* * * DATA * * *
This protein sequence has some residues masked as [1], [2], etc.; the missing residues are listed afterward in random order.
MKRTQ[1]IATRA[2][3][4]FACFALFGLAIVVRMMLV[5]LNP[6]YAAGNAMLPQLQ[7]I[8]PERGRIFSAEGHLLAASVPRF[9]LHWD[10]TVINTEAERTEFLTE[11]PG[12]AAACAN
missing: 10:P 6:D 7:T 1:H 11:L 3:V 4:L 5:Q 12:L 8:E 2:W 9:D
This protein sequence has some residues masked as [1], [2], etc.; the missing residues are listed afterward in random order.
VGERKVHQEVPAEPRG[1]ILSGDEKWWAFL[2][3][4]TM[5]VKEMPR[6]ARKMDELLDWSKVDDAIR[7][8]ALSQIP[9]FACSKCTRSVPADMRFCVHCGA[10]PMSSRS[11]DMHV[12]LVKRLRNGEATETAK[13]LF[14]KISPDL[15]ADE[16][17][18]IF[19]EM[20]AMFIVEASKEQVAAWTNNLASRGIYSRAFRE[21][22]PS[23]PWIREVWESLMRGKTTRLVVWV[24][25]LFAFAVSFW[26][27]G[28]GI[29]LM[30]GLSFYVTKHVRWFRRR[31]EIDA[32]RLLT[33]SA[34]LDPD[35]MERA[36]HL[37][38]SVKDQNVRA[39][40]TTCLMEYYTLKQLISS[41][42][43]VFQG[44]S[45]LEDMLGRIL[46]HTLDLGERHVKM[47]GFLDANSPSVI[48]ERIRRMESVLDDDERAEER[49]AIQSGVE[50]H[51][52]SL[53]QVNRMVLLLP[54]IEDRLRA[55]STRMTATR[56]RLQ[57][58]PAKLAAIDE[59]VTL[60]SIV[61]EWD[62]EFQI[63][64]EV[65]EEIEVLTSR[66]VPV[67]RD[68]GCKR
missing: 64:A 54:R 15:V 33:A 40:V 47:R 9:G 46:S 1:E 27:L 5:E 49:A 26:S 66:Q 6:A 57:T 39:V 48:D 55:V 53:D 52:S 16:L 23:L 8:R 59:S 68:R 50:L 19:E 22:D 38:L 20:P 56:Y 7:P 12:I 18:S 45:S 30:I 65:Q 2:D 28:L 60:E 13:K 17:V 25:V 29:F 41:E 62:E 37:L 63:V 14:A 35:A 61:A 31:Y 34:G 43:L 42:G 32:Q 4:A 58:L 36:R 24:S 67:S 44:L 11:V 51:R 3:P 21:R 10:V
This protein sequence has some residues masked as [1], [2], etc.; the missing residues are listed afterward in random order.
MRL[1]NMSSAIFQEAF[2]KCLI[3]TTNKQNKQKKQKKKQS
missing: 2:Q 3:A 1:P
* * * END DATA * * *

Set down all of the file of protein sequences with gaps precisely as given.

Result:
This protein sequence has some residues masked as [1], [2], etc.; the missing residues are listed afterward in random order.
MKRTQ[1]IATRA[2][3][4]FACFALFGLAIVVRMMLV[5]LNP[6]YAAGNAMLPQLQ[7]I[8]PERGRIFSAEGHLLAASVPRF[9]LHWD[10]TVINTEAERTEFLTE[11]PG[12]AAACAN
missing: 10:P 6:D 7:T 1:H 11:L 3:V 4:L 5:Q 12:L 8:E 2:W 9:D
This protein sequence has some residues masked as [1], [2], etc.; the missing residues are listed afterward in random order.
VGERKVHQEVPAEPRG[1]ILSGDEKWWAFL[2][3][4]TM[5]VKEMPR[6]ARKMDELLDWSKVDDAIR[7][8]ALSQIP[9]FACSKCTRSVPADMRFCVHCGA[10]PMSSRS[11]DMHV[12]LVKRLRNGEATETAK[13]LF[14]KISPDL[15]ADE[16][17][18]IF[19]EM[20]AMFIVEASKEQVAAWTNNLASRGIYSRAFRE[21][22]PS[23]PWIREVWESLMRGKTTRLVVWV[24][25]LFAFAVSFW[26][27]G[28]GI[29]LM[30]GLSFYVTKHVRWFRRR[31]EIDA[32]RLLT[33]SA[34]LDPD[35]MERA[36]HL[37][38]SVKDQNVRA[39][40]TTCLMEYYTLKQLISS[41][42][43]VFQG[44]S[45]LEDMLGRIL[46]HTLDLGERHVKM[47]GFLDANSPSVI[48]ERIRRMESVLDDDERAEER[49]AIQSGVE[50]H[51][52]SL[53]QVNRMVLLLP[54]IEDRLRA[55]STRMTATR[56]RLQ[57][58]PAKLAAIDE[59]VTL[60]SIV[61]EWD[62]EFQI[63][64]EV[65]EEIEVLTSR[66]VPV[67]RD[68]GCKR
missing: 64:A 54:R 15:V 33:A 40:V 47:R 9:G 46:S 1:E 27:L 5:E 49:A 26:S 66:Q 6:A 57:T 39:V 48:D 55:V 53:D 52:S 16:L 23:L 8:R 59:S 68:R 50:L 19:E 22:D 38:L 20:P 56:Y 7:P 12:I 18:S 45:S 30:I 65:Q 2:D 28:L 60:E 13:K 17:V 25:V 29:F 41:E 62:E 37:L 63:V 14:A 35:A 61:A 31:Y 34:G 43:L 42:G 32:Q 4:A 58:L 36:R 24:S 67:S 44:L 11:V 51:R 3:P 21:R 10:V
This protein sequence has some residues masked as [1], [2], etc.; the missing residues are listed afterward in random order.
MRL[1]NMSSAIFQEAF[2]KCLI[3]TTNKQNKQKKQKKKQS
missing: 2:Q 3:A 1:P